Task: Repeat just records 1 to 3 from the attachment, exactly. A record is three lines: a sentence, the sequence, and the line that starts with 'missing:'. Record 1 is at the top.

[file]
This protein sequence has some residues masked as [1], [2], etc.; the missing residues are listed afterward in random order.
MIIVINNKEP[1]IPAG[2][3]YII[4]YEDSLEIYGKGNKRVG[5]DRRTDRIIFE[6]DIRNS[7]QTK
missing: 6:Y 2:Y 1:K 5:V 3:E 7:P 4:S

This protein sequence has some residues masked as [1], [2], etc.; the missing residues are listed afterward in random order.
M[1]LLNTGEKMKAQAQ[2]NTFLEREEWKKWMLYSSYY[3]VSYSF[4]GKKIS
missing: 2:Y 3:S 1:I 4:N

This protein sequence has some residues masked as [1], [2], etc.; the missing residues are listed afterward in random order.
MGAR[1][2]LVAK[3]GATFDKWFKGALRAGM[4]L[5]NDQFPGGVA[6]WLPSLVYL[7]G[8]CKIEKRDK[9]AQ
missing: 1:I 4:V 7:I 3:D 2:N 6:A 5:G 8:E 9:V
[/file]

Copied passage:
This protein sequence has some residues masked as [1], [2], etc.; the missing residues are listed afterward in random order.
MIIVINNKEP[1]IPAG[2][3]YII[4]YEDSLEIYGKGNKRVG[5]DRRTDRIIFE[6]DIRNS[7]QTK
missing: 6:Y 2:Y 1:K 5:V 3:E 7:P 4:S

This protein sequence has some residues masked as [1], [2], etc.; the missing residues are listed afterward in random order.
M[1]LLNTGEKMKAQAQ[2]NTFLEREEWKKWMLYSSYY[3]VSYSF[4]GKKIS
missing: 2:Y 3:S 1:I 4:N

This protein sequence has some residues masked as [1], [2], etc.; the missing residues are listed afterward in random order.
MGAR[1][2]LVAK[3]GATFDKWFKGALRAGM[4]L[5]NDQFPGGVA[6]WLPSLVYL[7]G[8]CKIEKRDK[9]AQ
missing: 1:I 4:V 7:I 3:D 2:N 6:A 5:G 8:E 9:V